In this situation, moving the credit period from 40+ days to 90 days, a potential cash-flow gain of approximately £5bn would help, but would do little for enhancement of supplier relations. Equally, any attempts to increase supplier trade investment or escalation of deductions would not only attract the attentions of the authorities and media i.e. consumer, but would alienate suppliers, the essential collaborators in any recovery. Given the current scrutiny by the authorities, it seems obvious that Tesco will be unlikely to rely upon increases in credit, trade investment, or deductions as cash generators. This means that the above mentioned sell-offs are inevitable.

We believe that five years of flat-line are ahead, where growth in brands will only come at the expense of the competition.

As far as retail competition is concerned, other retailers will also have the same challenges, and grow only at the expense of other retailers. This means increased use of private label, a key differentiator in retail. Before the 2008 global financial crisis, typical brand-private label split in the UK had evolved to 50/50 in a retailer’s offering. The past five years of flat-line demand resulted in a drift upmarket by affluent consumers and at the same time a downwards shift to the discounters, resulting in the ‘squeezed middle’, represented by the major multiple retailers.

These big players responded to shopper demand for lower prices and switching to more private label. This has resulted in a change in balance to 45/55 brand to private label.

There is therefore considerable potential in Romania for a higher proportion of private label in retailers’ assortments.


What can the suppliers and large retail chains do, as they adapt their strategies to market fluctuations?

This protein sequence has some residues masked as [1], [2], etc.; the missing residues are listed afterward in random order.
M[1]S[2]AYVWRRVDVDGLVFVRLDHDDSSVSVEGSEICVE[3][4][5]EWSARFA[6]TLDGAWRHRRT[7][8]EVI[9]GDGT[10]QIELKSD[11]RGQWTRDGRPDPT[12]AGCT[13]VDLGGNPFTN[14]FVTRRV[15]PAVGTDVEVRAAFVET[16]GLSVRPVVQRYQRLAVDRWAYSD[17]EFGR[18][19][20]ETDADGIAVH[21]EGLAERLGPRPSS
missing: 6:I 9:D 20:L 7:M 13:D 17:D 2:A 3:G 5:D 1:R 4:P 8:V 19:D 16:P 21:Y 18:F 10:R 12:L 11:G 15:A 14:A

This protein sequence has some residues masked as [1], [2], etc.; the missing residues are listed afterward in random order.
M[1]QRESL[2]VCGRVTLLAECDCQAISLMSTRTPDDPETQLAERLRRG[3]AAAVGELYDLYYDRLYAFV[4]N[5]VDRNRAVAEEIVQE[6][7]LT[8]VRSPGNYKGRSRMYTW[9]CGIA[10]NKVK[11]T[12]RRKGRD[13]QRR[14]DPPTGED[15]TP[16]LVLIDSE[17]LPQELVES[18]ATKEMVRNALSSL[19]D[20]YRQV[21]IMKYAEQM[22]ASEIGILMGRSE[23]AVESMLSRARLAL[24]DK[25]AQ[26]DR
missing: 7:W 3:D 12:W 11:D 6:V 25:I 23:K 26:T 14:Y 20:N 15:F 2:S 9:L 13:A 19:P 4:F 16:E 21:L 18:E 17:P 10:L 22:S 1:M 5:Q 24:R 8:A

At the end of July, Philip Clarke, Tesco’s chief executive was shown the door after the company announced another drop in sales, a fundamental challenge to Tesco’s growth-based strategy?

Tesco in recent years became a ‘womb-to-tomb’ organisation, in that employees have tended to be ‘born with Tesco’ and ‘die with Tesco’, with company growth providing a desirable career-development environment for ambitious members of the team.

Tesco was founded in 1919 when entrepreneur Jack Cohen started selling surplus groceries from a market-stall in the East End of London. He handed over to his son-in-law Leslie Porter who is credited with developing the expertise of different departments in terms of purchasing, operations and marketing.

However, it was left to the succeeding CEO, team leader Ian MacLaurin to pull the company together and focus on growth to No 1 in the UK. 

Strategist Terry Leahy then took the retailer global, before handing over to Tesco-lifer Phil Clarke.

Unfortunately, Clarke took command at a time when the chickens came home to roost for many retailers in the wake of the global financial crisis of 2008. Up to this point, Tesco’s CEOs each made a unique and valuable contribution to a business that depended upon growth. Faced with years of flat-line demand, the company succumbed to a combination of internal and external pressures that severely challenged management’s ability to grow the business. Clarke thus became a high-profile casualty and was replaced by Dave Lewis from Unilever.


How true is it that Tesco became a driver of change in consumer behaviour?

Tesco was the original champion of the consumer, squeezing suppliers and competitors in order to sustain a ‘pile it high and sell it cheap’ policy. Gradually, the retailer became more sophisticated, and its growing 40,000+ range was designed to satisfy more consumer needs in term of goods and services. This resulted in the development of out-of-town shopping where large space superstores provided a one-stop shopping service for consumers prepared to drive for a monthly shop, and increasingly exotic food products, both brand and PL. They also pioneered online shopping and home delivery to cater for time-poor consumers.

It could thus be said that Tesco were pivotal in raising and meeting expectations of the UK consumer.